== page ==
The Sport of Kings Kestrel

The Sport Of Kings

‘Ere Kes! Birds of prey in Grenoside? It’s like a ruddy Barry Hines novel in here…

Charlie Pass’ back garden is a bit out of place for the suburb of Grenoside, Sheffield; in it are 10 fully-fledged birds of prey.
Born and raised in the area 19-year-old “Chaz” is a part-time tree surgeon but a full time falconer. Pass has been flying birds of prey for almost a decade.
“I came home one morning from work and my dad had one round the back. He said I’ve got this and I’ve been thinking about getting into it. I went and bought one two years after that and since then it’s just gone up and up.”
Falconry isn’t cheap to take up. Minus a vast array of necessary gear, a Harris Hawk – a beginner’s bird – rings in at £300. The “complicated” falcons and goshawks go for more.
“I paid £2000 for a goshawk round about six months ago. I came back one day and it had been eaten by another one of my goshawks. The jesses must have pulled through its anklets and it got to the other bird and ate it. Luckily he didn’t go for anything else. It’s dog-eat-dog in their world.”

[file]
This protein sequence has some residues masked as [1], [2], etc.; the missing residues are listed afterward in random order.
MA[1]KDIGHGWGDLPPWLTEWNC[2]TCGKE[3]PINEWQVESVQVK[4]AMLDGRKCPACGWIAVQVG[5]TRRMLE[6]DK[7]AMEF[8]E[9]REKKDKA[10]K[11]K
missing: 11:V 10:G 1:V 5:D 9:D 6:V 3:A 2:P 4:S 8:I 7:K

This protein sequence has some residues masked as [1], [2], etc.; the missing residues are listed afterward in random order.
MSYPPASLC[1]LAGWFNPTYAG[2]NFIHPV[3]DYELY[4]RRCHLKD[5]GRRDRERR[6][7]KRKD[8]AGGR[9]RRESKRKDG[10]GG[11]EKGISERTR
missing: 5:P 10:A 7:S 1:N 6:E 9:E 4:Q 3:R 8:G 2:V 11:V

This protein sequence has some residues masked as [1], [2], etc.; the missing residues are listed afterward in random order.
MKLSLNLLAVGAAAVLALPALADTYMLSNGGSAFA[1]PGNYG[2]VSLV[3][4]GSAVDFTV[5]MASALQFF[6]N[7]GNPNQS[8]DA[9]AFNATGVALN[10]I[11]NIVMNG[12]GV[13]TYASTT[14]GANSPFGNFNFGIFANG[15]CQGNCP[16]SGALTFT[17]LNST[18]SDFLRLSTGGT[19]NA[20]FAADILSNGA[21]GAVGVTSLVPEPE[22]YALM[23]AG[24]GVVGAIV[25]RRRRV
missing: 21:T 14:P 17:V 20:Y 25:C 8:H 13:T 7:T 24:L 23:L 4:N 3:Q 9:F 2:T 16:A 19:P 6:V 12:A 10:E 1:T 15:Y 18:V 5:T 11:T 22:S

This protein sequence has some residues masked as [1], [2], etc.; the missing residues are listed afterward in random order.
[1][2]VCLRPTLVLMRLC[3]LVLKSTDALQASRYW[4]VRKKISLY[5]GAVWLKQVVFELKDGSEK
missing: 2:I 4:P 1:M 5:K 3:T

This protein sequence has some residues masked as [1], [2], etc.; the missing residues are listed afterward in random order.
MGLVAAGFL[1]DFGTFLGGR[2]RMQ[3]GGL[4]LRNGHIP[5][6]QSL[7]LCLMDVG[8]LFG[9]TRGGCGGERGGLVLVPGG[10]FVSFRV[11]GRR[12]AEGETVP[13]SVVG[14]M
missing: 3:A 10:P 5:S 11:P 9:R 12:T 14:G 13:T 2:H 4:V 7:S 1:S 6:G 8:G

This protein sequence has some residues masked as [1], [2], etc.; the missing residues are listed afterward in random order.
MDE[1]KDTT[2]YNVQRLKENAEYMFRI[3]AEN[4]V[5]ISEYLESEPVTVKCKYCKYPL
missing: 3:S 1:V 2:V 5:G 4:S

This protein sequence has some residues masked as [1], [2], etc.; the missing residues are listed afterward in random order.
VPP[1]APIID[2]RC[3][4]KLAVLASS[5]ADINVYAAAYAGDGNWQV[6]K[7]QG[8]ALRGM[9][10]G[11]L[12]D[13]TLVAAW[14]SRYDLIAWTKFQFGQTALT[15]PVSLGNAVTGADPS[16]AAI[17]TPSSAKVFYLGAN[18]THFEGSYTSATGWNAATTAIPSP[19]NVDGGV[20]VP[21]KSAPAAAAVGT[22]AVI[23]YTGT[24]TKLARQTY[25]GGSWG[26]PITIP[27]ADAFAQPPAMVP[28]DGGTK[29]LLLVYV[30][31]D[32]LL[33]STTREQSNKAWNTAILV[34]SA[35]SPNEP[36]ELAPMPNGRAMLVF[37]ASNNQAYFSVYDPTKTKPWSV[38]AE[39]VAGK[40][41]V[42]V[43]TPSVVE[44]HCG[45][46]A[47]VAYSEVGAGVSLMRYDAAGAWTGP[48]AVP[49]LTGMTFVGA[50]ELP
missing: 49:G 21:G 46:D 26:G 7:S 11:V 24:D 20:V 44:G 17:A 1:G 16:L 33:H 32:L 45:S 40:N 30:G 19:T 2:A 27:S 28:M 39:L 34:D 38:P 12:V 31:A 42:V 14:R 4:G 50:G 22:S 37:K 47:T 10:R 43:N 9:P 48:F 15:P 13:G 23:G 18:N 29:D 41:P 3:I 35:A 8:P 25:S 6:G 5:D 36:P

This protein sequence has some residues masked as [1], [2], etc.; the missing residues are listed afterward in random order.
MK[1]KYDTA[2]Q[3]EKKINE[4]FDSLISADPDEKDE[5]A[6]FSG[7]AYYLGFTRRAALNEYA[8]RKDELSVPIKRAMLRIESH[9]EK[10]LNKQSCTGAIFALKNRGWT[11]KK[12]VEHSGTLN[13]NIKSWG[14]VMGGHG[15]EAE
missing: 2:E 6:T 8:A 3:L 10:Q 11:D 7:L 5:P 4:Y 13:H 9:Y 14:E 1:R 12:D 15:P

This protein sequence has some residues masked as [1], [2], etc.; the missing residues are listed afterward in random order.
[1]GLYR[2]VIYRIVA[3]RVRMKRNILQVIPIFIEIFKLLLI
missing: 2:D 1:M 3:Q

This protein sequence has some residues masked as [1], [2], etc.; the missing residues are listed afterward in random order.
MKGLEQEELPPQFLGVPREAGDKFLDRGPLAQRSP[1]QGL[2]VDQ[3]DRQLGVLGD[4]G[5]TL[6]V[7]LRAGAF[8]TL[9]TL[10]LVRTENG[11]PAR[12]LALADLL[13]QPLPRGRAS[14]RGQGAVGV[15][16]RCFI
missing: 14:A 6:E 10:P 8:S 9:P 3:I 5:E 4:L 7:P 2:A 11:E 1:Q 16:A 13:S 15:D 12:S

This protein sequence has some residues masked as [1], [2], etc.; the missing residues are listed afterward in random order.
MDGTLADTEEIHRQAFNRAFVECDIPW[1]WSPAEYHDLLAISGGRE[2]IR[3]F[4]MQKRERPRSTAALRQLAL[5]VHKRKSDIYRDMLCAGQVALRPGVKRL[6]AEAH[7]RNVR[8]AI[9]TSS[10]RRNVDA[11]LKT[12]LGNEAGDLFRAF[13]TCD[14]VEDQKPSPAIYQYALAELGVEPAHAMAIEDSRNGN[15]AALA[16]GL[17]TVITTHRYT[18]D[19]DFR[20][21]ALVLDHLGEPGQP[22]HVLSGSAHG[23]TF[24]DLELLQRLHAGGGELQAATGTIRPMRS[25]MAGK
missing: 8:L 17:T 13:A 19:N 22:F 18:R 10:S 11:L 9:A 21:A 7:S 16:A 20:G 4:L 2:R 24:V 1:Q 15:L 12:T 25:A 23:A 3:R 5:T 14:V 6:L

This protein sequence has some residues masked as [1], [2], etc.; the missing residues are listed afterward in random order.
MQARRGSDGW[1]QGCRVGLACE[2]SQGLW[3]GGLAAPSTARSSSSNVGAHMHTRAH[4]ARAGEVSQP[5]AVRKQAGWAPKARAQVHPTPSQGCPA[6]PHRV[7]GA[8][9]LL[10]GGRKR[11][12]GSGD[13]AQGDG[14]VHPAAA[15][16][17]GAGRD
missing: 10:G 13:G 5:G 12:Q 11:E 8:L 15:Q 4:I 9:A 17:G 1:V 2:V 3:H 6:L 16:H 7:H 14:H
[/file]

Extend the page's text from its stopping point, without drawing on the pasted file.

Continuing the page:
For Pass though, falconry isn’t about the money: “If you’re going to get a bird you get a bird as good as you can. It’s how you make it.”
His current collection includes a goshawk, two snowy owls, a Lanner falcon, a Gyr-saker falcon, two Harris Hawk brothers, an American red-tail buzzard, Blossom the barn owl and a 12lb European eagle owl named Bonnie.
“It’s not a hobby for me. It’s like a passion, a sport. A lot of people I know will have a bird but they won’t fly it, they’ll have it to show. But it’s got wings and it’s meant to be flown. A falcon can get to the English coast in a day from here. You’ve got to keep them fit and loyal.”
Falconers need permission from landowners or farmers to fly and hunt with their birds. Pass flies them locally and also down in Lincoln.
Each week the ten birds get through 300 day-old chicks bought from a local supplier.
“What we feed ours are quails, rabbits and anything they catch is their reward. Buzzards are more like a road-kill bird so they’ll find anything they can and if it’s rotten they’ll eat it anyway. ”
Each of the birds is on a diet so strict Olympian Jessica Ennis would blush. And for good reason too:
“If they’re not hungry they’ll just sit in a tree all day. I’ve waited hours for them to come down because I haven’t got the weight right. They are weighed every day. That’s the most crucial thing in falconry, weighing them. It’s a fine line between losing them or keeping them close to you.”

Pass and his team are available to hire at or find him at “Woodhead-falconry” on Facebook.

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